Combination of Essential Oil of Melaleuca alternifolia and Iodine in the Treatment of Molluscum Contagiosum in Children

March 2012 | Volume 11 | Issue 3 | Original Article | 349 | Copyright © March 2012

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participants in sports with skin-to-skin contact, and in those with impaired cellular immunity such as HIV-positive individuals.19 Onset of lesions caused by MCV is usually gradual, beginning as a group of minute papules in one or two areas. Individual lesions are discrete, smooth, and may be inflamed but more typically appear as characteristic pearly, flesh-colored, dome-shaped papules with central umbilication12 (see Figure 1). Variation in appearance is common, and the condition may be mistaken for eczema when the lesions are small.
Like its viral relative, variola virus, MCV is specific to humans with no significant animal reservoir,3 although rare isolated cases have been reported in a kangaroo and a horse.10 Molluscum contagiosum virus is cytoplasmically replicating and proliferates within the follicular epithelium. Infected cells grow in size, while cellular organelles are dislocated and eventually obliterated by a large intracytoplasmic inclusion. Rupture and discharge of the virus-packed cells occurs, and debris and MCV accumulate in the central crater-like ostium12 (see Figure 1). Infection is spread by skin-to-skin contact and by autoinoculation. In immunocompetent patients the illness is self-limited and MCV infection generally does not recur,9 however, MCV exhibits an ability to avoid host immune defenses by a variety of complex mechanisms,12 and it is not unusual for lesions to persist and spread, sometimes extensively (see Figure 1b). Diagnosis is based on the appearance of the lesions and can be confirmed by skin biopsy.
Iodine has been used for decades as a topical antiseptic. It is used by activated white blood cells as part of the killing mechanism directed against bacteria and viruses,35,36 and has also been used clinically with limited success by topical application in the treatment of herpes simplex,37 another virus with a large and complex genome. The U.S. Centers for Disease Control recommends iodine for topical antisepsis against MCV on surfaces,39 however, since topically applied iodine does not penetrate the stratum corneum well it has little activity against MC when used alone on intact skin. Only very small quantities of iodine are absorbed through an intact skin,37,38 thus posing little risk of systemic toxicity or effects on thyroid function when topically applied.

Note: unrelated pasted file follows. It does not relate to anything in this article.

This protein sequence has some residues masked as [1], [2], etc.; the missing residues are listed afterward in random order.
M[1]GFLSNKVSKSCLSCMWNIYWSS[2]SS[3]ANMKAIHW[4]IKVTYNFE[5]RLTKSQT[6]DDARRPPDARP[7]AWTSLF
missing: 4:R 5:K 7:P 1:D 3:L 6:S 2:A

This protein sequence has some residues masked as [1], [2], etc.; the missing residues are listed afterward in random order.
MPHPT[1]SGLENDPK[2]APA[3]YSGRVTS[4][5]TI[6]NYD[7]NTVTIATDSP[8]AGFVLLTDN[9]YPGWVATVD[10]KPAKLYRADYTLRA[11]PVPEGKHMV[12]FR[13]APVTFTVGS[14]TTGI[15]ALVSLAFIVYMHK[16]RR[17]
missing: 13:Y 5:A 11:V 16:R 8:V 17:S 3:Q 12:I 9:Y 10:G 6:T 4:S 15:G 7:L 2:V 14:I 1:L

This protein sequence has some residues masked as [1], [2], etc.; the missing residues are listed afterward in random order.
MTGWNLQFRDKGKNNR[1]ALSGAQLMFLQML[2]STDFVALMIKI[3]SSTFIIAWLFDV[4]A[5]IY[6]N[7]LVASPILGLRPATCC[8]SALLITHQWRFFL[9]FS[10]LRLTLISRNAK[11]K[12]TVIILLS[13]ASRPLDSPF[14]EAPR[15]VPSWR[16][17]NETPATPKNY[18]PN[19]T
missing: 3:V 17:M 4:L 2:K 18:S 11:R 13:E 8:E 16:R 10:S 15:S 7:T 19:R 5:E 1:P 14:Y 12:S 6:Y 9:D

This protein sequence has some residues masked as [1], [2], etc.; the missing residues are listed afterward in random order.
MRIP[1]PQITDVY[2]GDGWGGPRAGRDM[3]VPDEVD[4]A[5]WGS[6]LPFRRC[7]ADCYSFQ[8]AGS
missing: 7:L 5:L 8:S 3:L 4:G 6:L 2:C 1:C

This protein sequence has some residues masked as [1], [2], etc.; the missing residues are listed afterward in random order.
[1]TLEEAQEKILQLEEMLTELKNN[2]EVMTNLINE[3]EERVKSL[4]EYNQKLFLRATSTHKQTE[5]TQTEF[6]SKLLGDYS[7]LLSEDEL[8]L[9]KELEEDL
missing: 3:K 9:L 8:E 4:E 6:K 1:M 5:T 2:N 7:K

Tea Tree Oil (essential oil of Melaleuca alternifolia; fam. Myrtaceae) is a small paper-barked tree indigenous to swampy regions along the north coast of New South Wales and Queensland, Australia. Leaves of the tree were first used medicinally by the Aborigines, and the tree became known by the common name of "tea tree" when Captain Cook and botanist Joseph Banks, investigating local flora (c. 1770), used the leaves of the tree to brew a spicy tea.22 Steam distillation of the leaves yields an essential oil that came into use as a folk remedy as settlers colonized the indigenous portions of Australia, and in more modern times has found use in the cosmetic and perfume industries, as well as a food additive. Modern investigation of TTO properties began in 1925 when Penfold23 extracted the oil and demonstrated antiseptic and anti-bacterial properties. The whole oil exhibits fungicidal activity against skin dermatomycoses22,30,31 and bactericidal activity against a variety of pathogens including methicillin-resistant Staphylococcus aureus.22,23,25 Known toxicity is low.40.41,47 Tea tree oil TTO has been associated with skin sensitization, but at an incidence of less than 0.01%.41
Hausen et al42 studied the influence of light, oxygen, and heat on TTO's ability to induce reaction in TTO-sensitive patients. Fifteen normal constituents or degradation products from TTO were patch tested in otherwise healthy volunteers. Fresh TTO was revealed to be a very weak sensitizing material whereas oxidized TTO was three times stronger. Oxidation and photodegradation of alpha-terpinene in the oil resulted in dramatic increases in the chief sensitizing agent, p-cymene. The authors conclude that the degradation products were the principal sensitizers, and proper handling and storage of the oil were able to minimize this effect.